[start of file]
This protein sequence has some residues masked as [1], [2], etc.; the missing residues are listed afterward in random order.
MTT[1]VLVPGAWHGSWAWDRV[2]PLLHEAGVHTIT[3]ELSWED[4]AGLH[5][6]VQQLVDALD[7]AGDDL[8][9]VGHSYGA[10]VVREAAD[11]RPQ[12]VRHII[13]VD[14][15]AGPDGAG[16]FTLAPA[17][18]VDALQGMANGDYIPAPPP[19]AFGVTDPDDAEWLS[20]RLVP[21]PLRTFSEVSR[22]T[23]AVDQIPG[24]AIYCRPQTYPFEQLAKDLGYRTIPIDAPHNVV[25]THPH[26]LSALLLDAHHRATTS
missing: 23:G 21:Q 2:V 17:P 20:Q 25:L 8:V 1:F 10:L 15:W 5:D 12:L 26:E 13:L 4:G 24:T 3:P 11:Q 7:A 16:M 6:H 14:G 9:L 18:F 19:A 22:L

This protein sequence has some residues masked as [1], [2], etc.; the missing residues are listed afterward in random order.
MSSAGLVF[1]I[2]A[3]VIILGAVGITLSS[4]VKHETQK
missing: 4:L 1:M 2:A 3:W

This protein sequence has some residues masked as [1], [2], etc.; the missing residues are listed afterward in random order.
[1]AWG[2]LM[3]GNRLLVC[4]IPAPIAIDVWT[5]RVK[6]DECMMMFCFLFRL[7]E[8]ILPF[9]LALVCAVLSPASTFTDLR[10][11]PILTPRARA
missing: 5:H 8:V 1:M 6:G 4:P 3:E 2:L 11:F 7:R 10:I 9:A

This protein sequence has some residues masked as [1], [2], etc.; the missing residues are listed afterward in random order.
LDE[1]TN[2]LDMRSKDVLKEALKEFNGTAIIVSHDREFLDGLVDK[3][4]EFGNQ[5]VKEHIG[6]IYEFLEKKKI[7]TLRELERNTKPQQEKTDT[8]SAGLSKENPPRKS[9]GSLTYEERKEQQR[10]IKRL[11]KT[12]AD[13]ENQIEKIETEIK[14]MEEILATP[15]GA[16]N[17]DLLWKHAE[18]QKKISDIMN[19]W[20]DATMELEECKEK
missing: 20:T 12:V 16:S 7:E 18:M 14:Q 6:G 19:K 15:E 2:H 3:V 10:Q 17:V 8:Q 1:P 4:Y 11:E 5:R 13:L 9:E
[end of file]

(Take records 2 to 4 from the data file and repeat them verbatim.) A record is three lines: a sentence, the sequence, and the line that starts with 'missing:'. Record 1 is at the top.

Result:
This protein sequence has some residues masked as [1], [2], etc.; the missing residues are listed afterward in random order.
MSSAGLVF[1]I[2]A[3]VIILGAVGITLSS[4]VKHETQK
missing: 4:L 1:M 2:A 3:W

This protein sequence has some residues masked as [1], [2], etc.; the missing residues are listed afterward in random order.
[1]AWG[2]LM[3]GNRLLVC[4]IPAPIAIDVWT[5]RVK[6]DECMMMFCFLFRL[7]E[8]ILPF[9]LALVCAVLSPASTFTDLR[10][11]PILTPRARA
missing: 5:H 8:V 1:M 6:G 4:P 3:E 2:L 11:F 7:R 10:I 9:A

This protein sequence has some residues masked as [1], [2], etc.; the missing residues are listed afterward in random order.
LDE[1]TN[2]LDMRSKDVLKEALKEFNGTAIIVSHDREFLDGLVDK[3][4]EFGNQ[5]VKEHIG[6]IYEFLEKKKI[7]TLRELERNTKPQQEKTDT[8]SAGLSKENPPRKS[9]GSLTYEERKEQQR[10]IKRL[11]KT[12]AD[13]ENQIEKIETEIK[14]MEEILATP[15]GA[16]N[17]DLLWKHAE[18]QKKISDIMN[19]W[20]DATMELEECKEK
missing: 20:T 12:V 16:S 7:E 18:M 14:Q 6:G 19:K 15:E 2:H 3:V 10:Q 17:V 8:Q 1:P 4:Y 11:E 5:R 13:L 9:E